Scotland the Bread

Andrew Whitley of Bread Matters - one of the Spirit of Scotland award nominees in the food section.
Andrew Whitley of Bread Matters - one of the Spirit of Scotland award nominees in the food section.

Border baker Andrew Whitley has been nominated in this year’s Glenfiddich Spirit of Scotland Award, for inspiring a generation to make, buy and eat better bread.

The artisan baker, teacher and campaigner, credited with changing the way Britain thinks about bread, is one of four finalists facing a public, online vote in the Food category.

Whitley, who moved to Peeblesshire to co-found the Breadshare Community Bakery at Whitmuir Farm near Lamancha, said:“I’m honoured to be in the reckoning.

“I hope it means nominees contributed to the enjoyment and understanding of their sector. It’s been my life’s work trying to apply that to our daily bread.

“My job is to try to create enough outrage in how our bread and food system is working, so people can rise up and do it differently – that’s where our teaching comes in.”

As a programme-maker for the BBC World Service in the Soviet Union, he became aware of the misuse of chemicals in agriculture. Leaving Russia in 1976, he founded one of Britain’s leading organic bakeries, the Village Bakery in Melmerby, Cumbria.

Departing the bakery 26 years later, Andrew wrote his first book Bread Matters – Why And How To Make Your Own, which has been described as a bible for real bread and a searing critique of commercial baking.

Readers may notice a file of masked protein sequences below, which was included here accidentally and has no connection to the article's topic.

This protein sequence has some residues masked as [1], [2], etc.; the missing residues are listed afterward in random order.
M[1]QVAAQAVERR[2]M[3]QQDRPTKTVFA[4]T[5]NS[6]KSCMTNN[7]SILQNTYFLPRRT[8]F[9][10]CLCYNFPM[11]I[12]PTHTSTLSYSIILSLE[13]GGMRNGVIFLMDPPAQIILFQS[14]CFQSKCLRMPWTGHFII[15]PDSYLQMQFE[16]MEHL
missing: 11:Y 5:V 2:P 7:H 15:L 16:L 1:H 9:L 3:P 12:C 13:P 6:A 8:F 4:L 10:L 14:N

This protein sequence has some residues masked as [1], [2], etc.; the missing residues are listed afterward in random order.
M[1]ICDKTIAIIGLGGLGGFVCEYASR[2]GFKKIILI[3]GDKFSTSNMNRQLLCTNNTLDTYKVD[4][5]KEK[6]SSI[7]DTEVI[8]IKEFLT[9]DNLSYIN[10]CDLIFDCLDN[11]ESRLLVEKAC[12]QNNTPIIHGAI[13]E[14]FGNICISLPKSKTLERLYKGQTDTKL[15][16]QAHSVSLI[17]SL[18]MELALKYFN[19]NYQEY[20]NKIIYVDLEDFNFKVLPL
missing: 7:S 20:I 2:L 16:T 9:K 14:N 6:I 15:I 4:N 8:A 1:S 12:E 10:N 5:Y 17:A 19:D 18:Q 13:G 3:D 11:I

In 2008 he co-founded the Real Bread Campaign, which aims to bring good bread to every neighbourhood in the country.

Talking about his second book, DO Sourdough; Slow Bread for Busy Lives, he said: “Sourdough seemed to be the remedy to intolerances, to the problems raised by fast-made industrial bread, which is just made to be cheap and convenient.

“It’s ludicrous to have a food system based on additives that have no role in human nutrition.”

He still teaches at his home near West Linton and at Breadshare, which bakes real, artisan bread using organic, local ingredients.

Recently he launched Scotland the Bread: a collaboration between scientists, farmers, millers and bakers to develop a healthy and fair Scottish wheat, flour and bread supply.

“Bread is not the stuff of life any more,” he explains. “Changes in the last 50 to 100 years moved bread from something healthy to a possible cause of indigestion. We need to work on every level to make things better.”

You can vote online at